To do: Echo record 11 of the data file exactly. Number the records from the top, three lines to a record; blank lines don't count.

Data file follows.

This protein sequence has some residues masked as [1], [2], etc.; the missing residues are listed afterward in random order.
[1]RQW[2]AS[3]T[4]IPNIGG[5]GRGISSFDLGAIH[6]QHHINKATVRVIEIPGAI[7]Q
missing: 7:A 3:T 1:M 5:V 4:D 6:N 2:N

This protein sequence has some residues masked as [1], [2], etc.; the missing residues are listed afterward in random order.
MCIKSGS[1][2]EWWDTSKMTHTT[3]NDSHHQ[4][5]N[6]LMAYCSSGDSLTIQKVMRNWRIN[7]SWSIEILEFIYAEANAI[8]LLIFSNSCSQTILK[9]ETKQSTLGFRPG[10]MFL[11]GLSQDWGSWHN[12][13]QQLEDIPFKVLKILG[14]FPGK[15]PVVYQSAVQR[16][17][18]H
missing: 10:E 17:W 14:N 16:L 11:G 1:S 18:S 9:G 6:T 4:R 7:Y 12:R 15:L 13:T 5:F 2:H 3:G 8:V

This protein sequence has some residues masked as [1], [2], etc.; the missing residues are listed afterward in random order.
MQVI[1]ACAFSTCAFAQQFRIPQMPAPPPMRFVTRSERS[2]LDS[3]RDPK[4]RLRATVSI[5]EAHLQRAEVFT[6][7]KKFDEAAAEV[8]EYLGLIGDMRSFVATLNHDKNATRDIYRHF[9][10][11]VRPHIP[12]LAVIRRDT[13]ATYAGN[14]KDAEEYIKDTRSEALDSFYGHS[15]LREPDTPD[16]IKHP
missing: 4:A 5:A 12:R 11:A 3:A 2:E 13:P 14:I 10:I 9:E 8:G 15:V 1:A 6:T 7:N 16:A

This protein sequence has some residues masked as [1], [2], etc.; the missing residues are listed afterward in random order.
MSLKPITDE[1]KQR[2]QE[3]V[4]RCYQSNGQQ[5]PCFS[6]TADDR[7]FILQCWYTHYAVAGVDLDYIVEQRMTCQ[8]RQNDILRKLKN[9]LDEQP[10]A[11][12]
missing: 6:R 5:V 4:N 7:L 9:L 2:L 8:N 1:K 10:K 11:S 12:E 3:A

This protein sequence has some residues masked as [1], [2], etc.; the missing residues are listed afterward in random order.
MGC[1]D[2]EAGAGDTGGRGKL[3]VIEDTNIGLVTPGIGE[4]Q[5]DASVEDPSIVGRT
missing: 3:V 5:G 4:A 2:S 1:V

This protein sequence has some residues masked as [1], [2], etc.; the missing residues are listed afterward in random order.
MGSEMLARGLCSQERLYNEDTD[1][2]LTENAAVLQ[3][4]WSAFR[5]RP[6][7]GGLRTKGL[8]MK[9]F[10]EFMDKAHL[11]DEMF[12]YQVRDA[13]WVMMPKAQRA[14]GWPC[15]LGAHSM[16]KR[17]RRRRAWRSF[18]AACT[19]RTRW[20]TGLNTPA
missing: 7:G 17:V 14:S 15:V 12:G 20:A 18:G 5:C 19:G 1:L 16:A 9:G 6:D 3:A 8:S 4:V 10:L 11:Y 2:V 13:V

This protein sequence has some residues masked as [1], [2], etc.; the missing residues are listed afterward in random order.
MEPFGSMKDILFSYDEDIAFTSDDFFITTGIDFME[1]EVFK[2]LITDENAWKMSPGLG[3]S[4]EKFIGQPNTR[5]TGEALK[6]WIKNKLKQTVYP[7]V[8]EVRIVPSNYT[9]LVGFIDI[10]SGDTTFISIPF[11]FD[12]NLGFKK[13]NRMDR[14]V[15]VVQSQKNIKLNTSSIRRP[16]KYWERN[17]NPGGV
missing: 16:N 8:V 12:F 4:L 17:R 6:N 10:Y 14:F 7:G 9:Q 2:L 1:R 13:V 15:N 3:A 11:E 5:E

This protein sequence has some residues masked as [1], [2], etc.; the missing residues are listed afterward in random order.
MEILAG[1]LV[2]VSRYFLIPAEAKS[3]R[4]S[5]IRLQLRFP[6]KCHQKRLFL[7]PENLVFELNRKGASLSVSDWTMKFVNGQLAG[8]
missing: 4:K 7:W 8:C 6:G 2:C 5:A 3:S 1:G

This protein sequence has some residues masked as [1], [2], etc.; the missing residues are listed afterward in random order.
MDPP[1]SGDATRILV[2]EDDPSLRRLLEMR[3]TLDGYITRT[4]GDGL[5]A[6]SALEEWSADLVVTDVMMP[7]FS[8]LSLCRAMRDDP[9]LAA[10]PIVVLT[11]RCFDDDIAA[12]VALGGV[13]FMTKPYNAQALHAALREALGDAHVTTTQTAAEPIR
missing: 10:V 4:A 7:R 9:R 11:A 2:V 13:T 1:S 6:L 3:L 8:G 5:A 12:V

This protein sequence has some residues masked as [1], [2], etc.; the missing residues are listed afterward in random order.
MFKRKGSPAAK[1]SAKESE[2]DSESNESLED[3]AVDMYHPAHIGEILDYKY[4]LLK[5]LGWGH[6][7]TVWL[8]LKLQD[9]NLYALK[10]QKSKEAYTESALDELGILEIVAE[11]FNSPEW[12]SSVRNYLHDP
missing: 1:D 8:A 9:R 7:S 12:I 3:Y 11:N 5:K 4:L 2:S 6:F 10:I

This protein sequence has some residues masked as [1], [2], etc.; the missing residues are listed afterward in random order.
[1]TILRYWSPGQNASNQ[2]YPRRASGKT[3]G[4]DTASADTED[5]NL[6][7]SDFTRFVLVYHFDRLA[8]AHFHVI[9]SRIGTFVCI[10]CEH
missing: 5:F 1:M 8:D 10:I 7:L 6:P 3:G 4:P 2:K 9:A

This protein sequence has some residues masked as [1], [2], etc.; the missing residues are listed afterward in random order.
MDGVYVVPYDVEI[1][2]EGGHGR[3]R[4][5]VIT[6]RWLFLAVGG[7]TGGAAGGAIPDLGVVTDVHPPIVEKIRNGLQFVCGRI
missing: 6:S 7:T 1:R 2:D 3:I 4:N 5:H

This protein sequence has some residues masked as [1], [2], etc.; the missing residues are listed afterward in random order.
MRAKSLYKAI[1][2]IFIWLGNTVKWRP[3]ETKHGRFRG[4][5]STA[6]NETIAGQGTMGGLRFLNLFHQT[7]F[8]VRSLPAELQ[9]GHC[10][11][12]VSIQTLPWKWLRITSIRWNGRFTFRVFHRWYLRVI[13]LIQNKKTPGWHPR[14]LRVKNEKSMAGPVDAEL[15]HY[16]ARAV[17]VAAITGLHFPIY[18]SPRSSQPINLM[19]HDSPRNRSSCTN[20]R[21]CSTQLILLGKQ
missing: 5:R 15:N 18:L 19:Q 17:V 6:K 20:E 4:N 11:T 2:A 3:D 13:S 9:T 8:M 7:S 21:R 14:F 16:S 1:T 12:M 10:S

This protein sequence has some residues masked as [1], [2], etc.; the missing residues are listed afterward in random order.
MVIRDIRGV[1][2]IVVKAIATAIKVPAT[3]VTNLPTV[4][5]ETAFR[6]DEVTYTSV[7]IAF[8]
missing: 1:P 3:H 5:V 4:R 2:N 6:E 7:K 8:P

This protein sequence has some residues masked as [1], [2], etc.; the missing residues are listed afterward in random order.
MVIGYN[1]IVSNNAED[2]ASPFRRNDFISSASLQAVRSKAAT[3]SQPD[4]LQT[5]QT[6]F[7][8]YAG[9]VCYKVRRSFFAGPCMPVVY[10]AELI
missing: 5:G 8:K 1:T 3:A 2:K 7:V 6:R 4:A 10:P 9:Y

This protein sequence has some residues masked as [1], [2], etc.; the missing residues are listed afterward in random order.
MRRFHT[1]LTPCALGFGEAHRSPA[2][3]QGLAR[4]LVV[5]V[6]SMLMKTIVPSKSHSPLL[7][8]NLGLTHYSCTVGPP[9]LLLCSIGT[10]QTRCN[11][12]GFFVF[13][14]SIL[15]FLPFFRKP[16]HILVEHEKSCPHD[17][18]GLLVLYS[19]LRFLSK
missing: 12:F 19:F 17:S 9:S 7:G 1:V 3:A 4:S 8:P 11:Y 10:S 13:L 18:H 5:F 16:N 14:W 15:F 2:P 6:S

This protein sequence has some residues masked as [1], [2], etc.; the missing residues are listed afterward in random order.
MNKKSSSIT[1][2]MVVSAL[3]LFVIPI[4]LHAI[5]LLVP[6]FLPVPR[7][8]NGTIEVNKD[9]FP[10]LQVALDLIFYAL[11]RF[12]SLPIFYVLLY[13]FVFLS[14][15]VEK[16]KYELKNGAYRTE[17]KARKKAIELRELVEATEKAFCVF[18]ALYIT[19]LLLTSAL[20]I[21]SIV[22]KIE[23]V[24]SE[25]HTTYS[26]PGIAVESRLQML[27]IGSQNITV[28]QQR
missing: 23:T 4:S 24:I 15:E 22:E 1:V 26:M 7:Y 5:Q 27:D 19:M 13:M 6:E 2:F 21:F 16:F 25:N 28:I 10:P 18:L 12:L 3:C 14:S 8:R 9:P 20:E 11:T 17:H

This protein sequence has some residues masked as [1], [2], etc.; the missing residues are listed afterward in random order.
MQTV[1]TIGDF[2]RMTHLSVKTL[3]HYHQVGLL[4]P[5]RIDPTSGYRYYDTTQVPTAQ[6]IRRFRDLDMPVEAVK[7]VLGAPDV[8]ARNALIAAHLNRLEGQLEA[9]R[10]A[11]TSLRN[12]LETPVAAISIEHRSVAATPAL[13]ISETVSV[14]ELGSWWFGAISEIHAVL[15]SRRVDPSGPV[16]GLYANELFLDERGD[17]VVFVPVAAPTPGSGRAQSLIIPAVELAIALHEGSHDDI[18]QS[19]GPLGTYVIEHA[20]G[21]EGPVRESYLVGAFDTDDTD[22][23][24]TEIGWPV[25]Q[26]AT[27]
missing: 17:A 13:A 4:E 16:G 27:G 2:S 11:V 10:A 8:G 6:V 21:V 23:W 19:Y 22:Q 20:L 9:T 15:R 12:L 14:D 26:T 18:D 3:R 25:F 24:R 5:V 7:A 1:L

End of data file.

This protein sequence has some residues masked as [1], [2], etc.; the missing residues are listed afterward in random order.
[1]TILRYWSPGQNASNQ[2]YPRRASGKT[3]G[4]DTASADTED[5]NL[6][7]SDFTRFVLVYHFDRLA[8]AHFHVI[9]SRIGTFVCI[10]CEH
missing: 5:F 1:M 8:D 10:I 7:L 6:P 3:G 4:P 2:K 9:A